You must be joking "How many Battleships"?

The Daily Telegraph -  my favourite newspaper delivered daily to my door, has always had a stack of editing problems.
Today we have their so called history writer Ann Beveridge bashing out yet another saga about the sinking of the Royal Australian Navy light Cruiser The HMAS Sydney. It would seem every year this mysterious wartime occurrence is churned out, so if by chance this story has passed you by , this can be seen on line on the Sat edition of the Daily Telegraph  Nov 19. 2011.
Today this story Starts: ... THE Australian Battleship the HMAS Sydney sank 70 years ago to day on November 19, 1941.  No need to repeat what happened every man jack has heard this story umpteen times , it's enough for jolly jack to ditch his Tot.
History writers like in this case should checkout the facts before confusing the public.
A Battleship it was not, The HMAS Sydney was a light cruiser as in a type of  WARSHIP .
Warships come in many categories shapes and sizes, Starting from the larger Battleship, heavy cruiser, light cruiser,  destroyer, frigate. etc. Aircraft carriers are warships so are Submarines; its hardly likely one  would refer to a submarine  as a battle ship so why call a light cruiser a battleship.

The following incident happened in 2001? ...Excerpt from my memoirs follows.

A short time ago, I saw an article in a local newspaper that said eight

battleships were sunk during the Battle of Darwin. Knowing this to be

grossly incorrect, I sent them a fax informing them that this was

impossible because there were no battleships at the Battle of Darwin. I

also mentioned that, in fact, only five British battleships were sunk

during the entire course of the war, and named them all. The newspaper

printed my comments, which also mentioned the KGV association and

my telephone number in case anyone had any questions.

Consequently, I received a number of calls about this, one from a man

informing me that two more battleships were sunk in Alexandria

harbour in Egypt. I told him they had only rested on the bottom. He said,

.So did all the others!. The truth was that after being holed by limpet

mines placed by the enemy and because Alexandria.s harbour was so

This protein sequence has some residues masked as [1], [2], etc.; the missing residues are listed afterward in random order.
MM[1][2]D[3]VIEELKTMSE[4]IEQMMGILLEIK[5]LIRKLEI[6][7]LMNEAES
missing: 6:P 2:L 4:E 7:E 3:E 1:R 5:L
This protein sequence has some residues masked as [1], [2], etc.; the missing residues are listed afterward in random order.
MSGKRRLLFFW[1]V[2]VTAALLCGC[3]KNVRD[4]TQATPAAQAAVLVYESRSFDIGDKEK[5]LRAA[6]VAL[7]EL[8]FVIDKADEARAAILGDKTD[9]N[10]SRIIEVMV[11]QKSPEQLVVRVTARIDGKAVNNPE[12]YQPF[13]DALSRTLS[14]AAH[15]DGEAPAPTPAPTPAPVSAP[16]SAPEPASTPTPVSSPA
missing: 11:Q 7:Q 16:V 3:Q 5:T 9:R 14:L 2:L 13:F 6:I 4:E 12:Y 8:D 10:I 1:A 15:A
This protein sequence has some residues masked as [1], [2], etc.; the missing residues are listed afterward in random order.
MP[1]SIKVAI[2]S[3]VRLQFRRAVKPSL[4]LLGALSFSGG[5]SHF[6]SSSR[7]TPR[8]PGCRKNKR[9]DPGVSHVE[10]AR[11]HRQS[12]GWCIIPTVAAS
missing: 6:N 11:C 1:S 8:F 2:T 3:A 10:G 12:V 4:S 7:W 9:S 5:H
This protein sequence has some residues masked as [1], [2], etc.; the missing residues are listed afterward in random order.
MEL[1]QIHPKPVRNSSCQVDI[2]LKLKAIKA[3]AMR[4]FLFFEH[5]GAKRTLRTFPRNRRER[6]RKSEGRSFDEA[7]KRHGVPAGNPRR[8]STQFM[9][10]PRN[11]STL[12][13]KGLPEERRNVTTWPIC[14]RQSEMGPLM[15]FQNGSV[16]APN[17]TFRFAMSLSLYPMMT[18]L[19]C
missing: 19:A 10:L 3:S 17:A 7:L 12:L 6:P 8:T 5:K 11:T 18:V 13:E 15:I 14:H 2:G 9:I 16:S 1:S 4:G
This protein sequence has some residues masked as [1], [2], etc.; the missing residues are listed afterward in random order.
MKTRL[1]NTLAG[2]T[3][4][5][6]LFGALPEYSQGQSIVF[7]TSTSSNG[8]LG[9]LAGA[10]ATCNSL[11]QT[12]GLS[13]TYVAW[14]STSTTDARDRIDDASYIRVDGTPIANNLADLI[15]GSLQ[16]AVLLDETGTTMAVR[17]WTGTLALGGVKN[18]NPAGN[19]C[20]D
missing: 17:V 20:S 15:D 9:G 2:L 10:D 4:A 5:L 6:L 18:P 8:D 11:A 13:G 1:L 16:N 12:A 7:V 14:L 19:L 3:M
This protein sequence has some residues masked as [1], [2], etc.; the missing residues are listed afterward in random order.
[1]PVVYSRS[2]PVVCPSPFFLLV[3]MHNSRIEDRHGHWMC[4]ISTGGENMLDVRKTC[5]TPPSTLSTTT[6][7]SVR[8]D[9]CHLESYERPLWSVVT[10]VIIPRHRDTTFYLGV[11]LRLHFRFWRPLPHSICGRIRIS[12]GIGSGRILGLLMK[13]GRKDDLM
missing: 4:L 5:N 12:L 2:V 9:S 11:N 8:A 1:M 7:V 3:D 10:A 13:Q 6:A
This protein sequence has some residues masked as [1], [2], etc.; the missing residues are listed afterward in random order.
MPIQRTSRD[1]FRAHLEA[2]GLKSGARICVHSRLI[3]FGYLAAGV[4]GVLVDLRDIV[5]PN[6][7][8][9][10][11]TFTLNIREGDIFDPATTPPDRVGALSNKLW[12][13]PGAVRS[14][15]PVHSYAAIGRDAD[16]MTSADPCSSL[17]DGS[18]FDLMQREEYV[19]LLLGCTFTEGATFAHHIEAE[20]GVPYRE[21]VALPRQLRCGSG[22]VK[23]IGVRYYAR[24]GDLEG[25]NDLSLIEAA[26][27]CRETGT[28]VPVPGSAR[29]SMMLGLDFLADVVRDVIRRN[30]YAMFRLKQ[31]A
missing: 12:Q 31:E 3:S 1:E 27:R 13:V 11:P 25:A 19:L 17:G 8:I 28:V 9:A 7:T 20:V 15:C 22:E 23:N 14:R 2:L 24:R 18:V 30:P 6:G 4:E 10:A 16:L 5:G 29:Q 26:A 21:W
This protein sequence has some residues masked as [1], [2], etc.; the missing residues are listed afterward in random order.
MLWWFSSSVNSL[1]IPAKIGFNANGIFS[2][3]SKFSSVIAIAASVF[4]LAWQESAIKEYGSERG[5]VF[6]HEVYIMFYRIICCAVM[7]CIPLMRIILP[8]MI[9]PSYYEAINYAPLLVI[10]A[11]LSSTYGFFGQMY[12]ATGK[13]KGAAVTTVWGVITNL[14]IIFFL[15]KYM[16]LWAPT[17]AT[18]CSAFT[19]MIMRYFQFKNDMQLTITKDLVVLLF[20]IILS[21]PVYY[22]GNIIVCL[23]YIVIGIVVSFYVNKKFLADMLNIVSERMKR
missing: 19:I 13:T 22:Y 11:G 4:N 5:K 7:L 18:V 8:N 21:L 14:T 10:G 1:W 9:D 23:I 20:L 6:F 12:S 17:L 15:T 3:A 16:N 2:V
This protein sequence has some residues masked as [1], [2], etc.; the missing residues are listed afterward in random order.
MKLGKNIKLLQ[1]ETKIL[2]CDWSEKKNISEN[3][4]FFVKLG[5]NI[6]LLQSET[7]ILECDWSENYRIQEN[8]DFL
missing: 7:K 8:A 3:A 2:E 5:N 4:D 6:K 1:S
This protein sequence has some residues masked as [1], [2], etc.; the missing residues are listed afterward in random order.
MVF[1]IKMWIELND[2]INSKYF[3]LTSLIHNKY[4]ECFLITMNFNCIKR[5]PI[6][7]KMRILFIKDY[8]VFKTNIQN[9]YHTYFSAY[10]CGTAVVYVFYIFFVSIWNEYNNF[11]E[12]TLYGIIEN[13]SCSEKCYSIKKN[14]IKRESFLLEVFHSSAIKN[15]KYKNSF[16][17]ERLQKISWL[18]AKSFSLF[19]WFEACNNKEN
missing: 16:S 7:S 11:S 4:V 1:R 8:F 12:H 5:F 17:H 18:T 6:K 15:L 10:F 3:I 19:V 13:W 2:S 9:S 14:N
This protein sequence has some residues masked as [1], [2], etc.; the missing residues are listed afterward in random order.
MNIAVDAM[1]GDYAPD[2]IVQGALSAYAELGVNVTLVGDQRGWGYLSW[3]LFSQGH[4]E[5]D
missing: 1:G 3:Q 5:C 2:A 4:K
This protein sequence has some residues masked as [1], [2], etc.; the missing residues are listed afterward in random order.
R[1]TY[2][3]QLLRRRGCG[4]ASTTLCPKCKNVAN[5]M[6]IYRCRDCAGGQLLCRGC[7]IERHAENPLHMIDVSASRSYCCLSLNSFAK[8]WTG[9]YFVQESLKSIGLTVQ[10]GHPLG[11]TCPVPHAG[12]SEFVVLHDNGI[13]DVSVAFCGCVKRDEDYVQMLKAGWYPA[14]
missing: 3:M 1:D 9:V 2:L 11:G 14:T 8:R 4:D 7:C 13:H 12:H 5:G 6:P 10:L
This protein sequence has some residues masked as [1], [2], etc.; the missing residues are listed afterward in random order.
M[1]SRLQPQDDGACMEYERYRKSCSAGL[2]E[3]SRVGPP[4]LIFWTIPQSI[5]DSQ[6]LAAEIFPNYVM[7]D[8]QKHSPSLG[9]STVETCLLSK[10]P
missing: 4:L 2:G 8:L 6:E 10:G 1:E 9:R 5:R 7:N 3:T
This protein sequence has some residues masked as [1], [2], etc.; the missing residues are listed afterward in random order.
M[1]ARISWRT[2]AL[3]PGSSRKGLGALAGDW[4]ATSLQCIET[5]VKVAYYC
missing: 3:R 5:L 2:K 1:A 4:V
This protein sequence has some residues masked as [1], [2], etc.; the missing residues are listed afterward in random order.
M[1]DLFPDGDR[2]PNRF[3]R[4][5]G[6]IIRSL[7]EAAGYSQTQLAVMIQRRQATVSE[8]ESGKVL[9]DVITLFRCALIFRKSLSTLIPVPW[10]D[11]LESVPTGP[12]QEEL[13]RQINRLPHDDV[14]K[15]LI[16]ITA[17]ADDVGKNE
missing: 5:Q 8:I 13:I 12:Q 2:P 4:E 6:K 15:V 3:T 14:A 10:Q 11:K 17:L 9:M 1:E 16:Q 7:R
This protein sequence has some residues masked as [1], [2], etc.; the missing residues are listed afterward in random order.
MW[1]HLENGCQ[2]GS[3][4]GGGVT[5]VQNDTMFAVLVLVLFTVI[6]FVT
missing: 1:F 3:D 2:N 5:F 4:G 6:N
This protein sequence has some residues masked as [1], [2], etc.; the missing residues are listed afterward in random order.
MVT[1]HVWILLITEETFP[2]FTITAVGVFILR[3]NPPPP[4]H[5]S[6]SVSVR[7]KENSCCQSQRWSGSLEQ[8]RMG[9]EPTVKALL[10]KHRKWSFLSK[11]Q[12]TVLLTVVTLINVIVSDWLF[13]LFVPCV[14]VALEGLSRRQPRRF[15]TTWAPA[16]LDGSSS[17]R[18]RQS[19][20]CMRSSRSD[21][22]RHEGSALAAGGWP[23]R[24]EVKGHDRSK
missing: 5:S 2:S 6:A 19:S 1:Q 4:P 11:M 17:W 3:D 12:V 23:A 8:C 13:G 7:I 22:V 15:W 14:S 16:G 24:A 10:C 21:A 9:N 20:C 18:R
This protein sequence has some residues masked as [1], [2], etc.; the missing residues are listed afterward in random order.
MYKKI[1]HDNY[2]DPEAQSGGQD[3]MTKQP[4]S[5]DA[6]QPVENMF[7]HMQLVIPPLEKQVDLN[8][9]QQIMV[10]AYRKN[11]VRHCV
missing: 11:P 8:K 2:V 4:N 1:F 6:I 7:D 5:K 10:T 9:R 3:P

shallow, they could go down only a couple of fathoms or so. These ships

. the HMS Queen Elizabeth and HMS Valiant, both with 15-inch guns

and of 31,000 tons . were seaworthy within a few days. In addition, for

the benefit of the sceptics, it must be pointed out that during the same

era, RMS Queen Elizabeth a Liner that weighed over 80,000 tons was also

in service.

I also received an apoligy for the mistake in reference to the eight Miscellaneous types of warships  sunk at Darwin, which should not have been called Battleships.

Just might slip this in about 'Flagships'.  A flagship is not which most people think it is, that is the biggest and best..
The fact is:  A flag ship can be as of many variables in size and function, even a rowing boat.
The provisio is the same, It must be carrying a 'Flag Officer. Such as an Admiral or Commodore.
The Rear Admirals Flag is white with a red St georges cross
 with two red balls, one in both left cantons, The Vice Admiral flag has only one red ball in the top left canton of his flag, the Full Admirals flag has no balls at all.

Time for my tot, so..."Up Spirits..... Standfast the holy ghost."

Vest back soon.

Question: Which British Admiral was referred to as "OLD GROG".



Anonymous said…
Likewise a fighter plane and a bomber plane also other Misc aicraft used by any Air force are referred to as; WARPLANES.
Vest said…
going back a bit a Truckee asked me if I had ever driven a truck. I replied "Yes", The Truckee then asked "What was the biggest thing you have driven"?. I replied "A Battle wagon 38,000 tons," "Oh yeah" says he. "How many wheels" "One" I replied, "A steering wheel".
Vest said…
Q; The Battleships Bismark and King George V, had between them 3 rudders and 7 screws..
"How were they shared between each ship"?
Anonymous said…
Want to save this for later? Add it to your Queue!

Australia Finds World War II Battleship, Ends 66-Year Search

By Gemma Daley - March 16, 2008 23:53 EDT

March 17 (Bloomberg) -- Australia discovered the location of a World War II battleship that went down with 645 crew members on board after a naval engagement with a German merchant raider, ending a 66-year search.

Divers found the HMAS Sydney II at a depth of about 2.5 kilometers (1.5 miles) off the coast of the state of Western Australia, Prime Minister Kevin Rudd said today. The ship was last seen sailing ablaze over the horizon after the 30-minute battle with the raider HSK Kormoran on Nov. 19, 1941.

The so called battleship is a 'Light Cruiser' do aussie so called historians have credentials.
Its a warship boofheads.
Lower deck lawyer. said…
Four Screws or props and one rudder on KGV Class Battleships the remainder attributed to the Bismark. Mike.
Chiefy. said…
Google. Australian battle ship scuttled 1924.

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